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Bowness, Cumberland

Historical Description

Bowness, a village, a township, and a parish in Cumberland. The village stands on the Solway Firth, adjacent to the Port-Carlisle terminus of the Carlisle and Silloth railway, 11½ miles WNW of Carlisle, and has a post, money order, and telegraph office under Burgh-by-Sands (R.S.O.), and a station on the Caledonian (Solway) railway. Its site was occupied by the Roman station Tunnocelum at the western termination of Severus' wall. Many of the houses are believed to have been built of materials of the wall and the station. Some vestiges of the wall can still be traced, and a Roman road went hence to Maryport. There is a fine viaduct, more than a mile long, crossing the Solway near here in connection with the Solway Junction railway. This place is a favourite summer resort on account of its good bathing. The inhabitants are chiefly engaged in the salmon fishery. The township includes Port-Carlisle. Acreage, 11,177; population, 1322. The parish contains also Easton, Fingland, Cardumock, Drumburgh, and Glasson. The living is a rectory in the diocese of Carlisle; net value, £311 with residence. Patron, the Earl of Lonsdale. The church is an ancient building dating back to about the llth century, and has been recently restored. There is also a Wesleyan chapel.

Transcribed from The Comprehensive Gazetteer of England & Wales, 1894-5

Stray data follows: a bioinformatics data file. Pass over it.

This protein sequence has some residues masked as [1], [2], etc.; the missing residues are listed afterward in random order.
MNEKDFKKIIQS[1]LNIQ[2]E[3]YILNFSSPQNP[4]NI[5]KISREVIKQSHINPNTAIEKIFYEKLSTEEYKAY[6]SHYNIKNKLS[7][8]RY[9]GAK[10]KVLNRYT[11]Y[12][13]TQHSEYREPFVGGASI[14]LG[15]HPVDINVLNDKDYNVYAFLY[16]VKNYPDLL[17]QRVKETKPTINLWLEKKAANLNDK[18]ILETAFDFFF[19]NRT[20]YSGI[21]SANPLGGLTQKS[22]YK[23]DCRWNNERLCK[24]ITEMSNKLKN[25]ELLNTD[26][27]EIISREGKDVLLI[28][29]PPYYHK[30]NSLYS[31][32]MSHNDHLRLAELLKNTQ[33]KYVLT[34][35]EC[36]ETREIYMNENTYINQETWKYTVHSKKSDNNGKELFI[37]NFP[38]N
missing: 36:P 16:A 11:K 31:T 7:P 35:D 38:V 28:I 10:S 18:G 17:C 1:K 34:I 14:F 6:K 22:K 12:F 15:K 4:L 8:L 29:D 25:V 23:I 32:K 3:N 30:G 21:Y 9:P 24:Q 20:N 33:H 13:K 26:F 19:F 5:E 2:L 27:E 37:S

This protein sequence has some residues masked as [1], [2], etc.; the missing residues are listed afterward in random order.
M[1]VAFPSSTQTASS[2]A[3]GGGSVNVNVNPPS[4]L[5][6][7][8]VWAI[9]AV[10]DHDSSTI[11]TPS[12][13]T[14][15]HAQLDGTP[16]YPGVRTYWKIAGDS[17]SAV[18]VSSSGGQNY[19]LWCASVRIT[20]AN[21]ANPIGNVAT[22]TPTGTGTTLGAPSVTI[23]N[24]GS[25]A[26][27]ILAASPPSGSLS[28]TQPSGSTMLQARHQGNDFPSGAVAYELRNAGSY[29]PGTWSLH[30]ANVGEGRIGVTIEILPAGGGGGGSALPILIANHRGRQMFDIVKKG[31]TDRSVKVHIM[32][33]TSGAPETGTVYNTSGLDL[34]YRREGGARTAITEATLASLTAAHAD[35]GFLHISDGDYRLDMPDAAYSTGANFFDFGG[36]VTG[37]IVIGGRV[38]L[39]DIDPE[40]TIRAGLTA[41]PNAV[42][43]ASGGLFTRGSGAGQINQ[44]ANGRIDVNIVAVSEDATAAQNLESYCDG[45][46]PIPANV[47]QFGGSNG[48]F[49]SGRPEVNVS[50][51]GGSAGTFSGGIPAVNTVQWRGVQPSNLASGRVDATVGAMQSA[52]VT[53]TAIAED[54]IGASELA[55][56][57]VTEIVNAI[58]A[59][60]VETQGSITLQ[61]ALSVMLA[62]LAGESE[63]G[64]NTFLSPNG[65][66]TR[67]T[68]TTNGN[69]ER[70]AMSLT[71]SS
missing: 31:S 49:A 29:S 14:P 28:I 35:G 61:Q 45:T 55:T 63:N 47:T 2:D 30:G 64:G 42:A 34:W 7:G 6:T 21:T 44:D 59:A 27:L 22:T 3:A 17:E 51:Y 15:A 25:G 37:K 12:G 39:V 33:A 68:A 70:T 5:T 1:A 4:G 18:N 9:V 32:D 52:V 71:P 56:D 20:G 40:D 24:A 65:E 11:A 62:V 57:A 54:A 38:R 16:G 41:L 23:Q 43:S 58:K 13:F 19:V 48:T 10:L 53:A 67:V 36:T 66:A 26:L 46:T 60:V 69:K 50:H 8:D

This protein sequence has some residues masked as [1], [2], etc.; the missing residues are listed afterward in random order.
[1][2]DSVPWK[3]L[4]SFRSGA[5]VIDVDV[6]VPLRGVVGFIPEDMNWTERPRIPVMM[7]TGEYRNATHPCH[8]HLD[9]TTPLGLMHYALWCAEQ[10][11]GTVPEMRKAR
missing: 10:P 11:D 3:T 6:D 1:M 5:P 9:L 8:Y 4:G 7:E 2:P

The following is a list of the administrative units in which this place was either wholly or partly included.

Ancient CountyCumberland 
Ecclesiastical parishBowness St. Michael 
Poor Law unionWigton 

Any dates in this table should be used as a guide only.

Church Records

The parish register dates from the year 1642.


Church of England

St. Michael (parish church)

The church of St. Michael is an ancient structure in the Early Norman and Early English Transitional styles, consisting of chancel, nave, north transept, south porch, and a western turret containing 2 bells, presented by Mrs. Peter J. Irving, in memory of the late Capt. Peter John Irving: the two old bells, one of which is said to have been carried off from Scotland by a marauding party during a border raid, are now in the porch; the font, a Norman work, was dug up in a garden adjoining the church in 1848: the carved pulpit and reading desk, and the rails enclosing the sacrarium, were made from the oak timbers of the old room: the stained east window, presented in 1891 by Thomas George Wilson esq. J.P. of Thistlewood, is a memorial to his parents, John Wilson esq. of Longcroft, in this parish, d. 1833, and Mary his wife; the church was restored in 1891, and an organ erected, at a cost of about £2,562. In 1909 three stained lights were inserted in the south window of the chancel, in memory of the Rev. Samuel Lindow M.A. rector 1889-1908, to whose memory there is also a brass tablet near the pulpit, which was placed there by his sister, Mrs. Calderwood: there is another brass tablet, in memory of the Rev. Samuel Meddlicott M.A. rector 1877-1889. There are 300 sittings.

Directories & Gazetteers

We have transcribed the entry for Bowness from the following:

Land and Property

The Return of Owners of Land in 1873 for Cumberland is available to browse.


Online maps of Bowness are available from a number of sites:

Villages, Hamlets, &c

Whitrigg (Bowness)

Visitations Heraldic

The Visitation of Cumberland, 1615 is available on the Heraldry page.